Stellantis boss wants to impose higher tariffs on Chinese cars in Europe
Carlos Tavares, boss of auto giant Stellantis, wants the European Union to get tougher on Chinese carmakers.
“Very simply, we should ask the European Union to enforce the same conditions in Europe for Chinese manufacturers under which we, Western manufacturers, compete in China. ,” Mr. Tavares told reporters at the Paris auto show. European Automotive News.
“The European market is open to the Chinese and we don’t know if their strategy is to grab market share and raise prices afterwards,” he said.
Mr Tavares is said to have referenced conversations he had with French President Emmanuel Macron about tariffs. Mr. Macron has been vocal about the impact of China’s tariffs and the recent US effort to encourage local electric vehicle production among European carmakers.
Cars made in Europe face tariffs of 15 to 25 percent in China, compared with 10 percent for Chinese-made cars imported into Europe.
Great Wall Motor is preparing to launch Ora electric car series and Wey . luxury car in Europe, while MG has established a foothold with a range of PHEV and EV offerings.
BYD, which recently arrived in Australia, is also making a push into Europe. It has launched several new cars in 2022 and recently announced a deal to sell 100,000 EV for German rental giant Sixt.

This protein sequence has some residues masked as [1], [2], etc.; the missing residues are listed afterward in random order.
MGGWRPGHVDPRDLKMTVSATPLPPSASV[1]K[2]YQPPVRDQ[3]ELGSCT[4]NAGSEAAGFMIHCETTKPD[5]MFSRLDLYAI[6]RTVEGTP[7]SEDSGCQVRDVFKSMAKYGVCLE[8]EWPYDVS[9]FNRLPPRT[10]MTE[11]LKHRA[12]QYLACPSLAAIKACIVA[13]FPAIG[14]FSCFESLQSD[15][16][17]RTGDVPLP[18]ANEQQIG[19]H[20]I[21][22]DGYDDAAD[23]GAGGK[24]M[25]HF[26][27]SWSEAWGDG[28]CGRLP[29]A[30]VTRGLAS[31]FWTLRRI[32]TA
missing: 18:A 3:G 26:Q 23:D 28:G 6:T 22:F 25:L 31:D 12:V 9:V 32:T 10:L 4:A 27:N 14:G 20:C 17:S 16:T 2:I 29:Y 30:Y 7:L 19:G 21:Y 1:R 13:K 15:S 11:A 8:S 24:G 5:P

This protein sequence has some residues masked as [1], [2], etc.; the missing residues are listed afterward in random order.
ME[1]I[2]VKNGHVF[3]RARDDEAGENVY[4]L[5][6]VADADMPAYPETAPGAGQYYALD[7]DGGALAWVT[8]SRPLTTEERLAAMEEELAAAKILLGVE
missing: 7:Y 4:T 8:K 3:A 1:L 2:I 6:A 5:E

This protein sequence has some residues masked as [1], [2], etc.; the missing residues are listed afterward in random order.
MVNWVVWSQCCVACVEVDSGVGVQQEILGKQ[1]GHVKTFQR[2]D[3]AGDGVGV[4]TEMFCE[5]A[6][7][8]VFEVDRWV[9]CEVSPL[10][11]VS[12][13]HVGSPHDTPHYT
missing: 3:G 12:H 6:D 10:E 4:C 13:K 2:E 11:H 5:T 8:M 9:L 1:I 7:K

Mr. Tavares, who heads a group that includes brands ranging from Jeep and Dodge to Fiat and Peugeot, was outspoken about Europe’s recent auto policies.
In January 2022, he warned that plans to phase out the internal combustion system by 2035 were very risky.
He said in a joint interview with Les Echos, Handelsblatt, Corriere della Sera and El Mundo – as forwarded through Reuters.
“Given Europe’s current energy mix, an electric car needs to drive 70,000 km to offset the carbon footprint of the battery manufacturing process and catch up with a light, hybrid vehicle that costs as much as half an EV (electric vehicle),” he added.
Only this week he continued by arguing “The dogmatic decision to ban the sale of thermal cars by 2035 has uncontrollable social consequences.”
“If you deny the middle class access to freedom of movement, you run into serious social problems,” he argues, pointing to the company’s electrified hybrid cars. he as a middle ground is still more valuable in the long run.
“What we have to offer our European leaders is a transitional solution, while insisting these more affordable models still cut emissions by 50 per cent,” he said.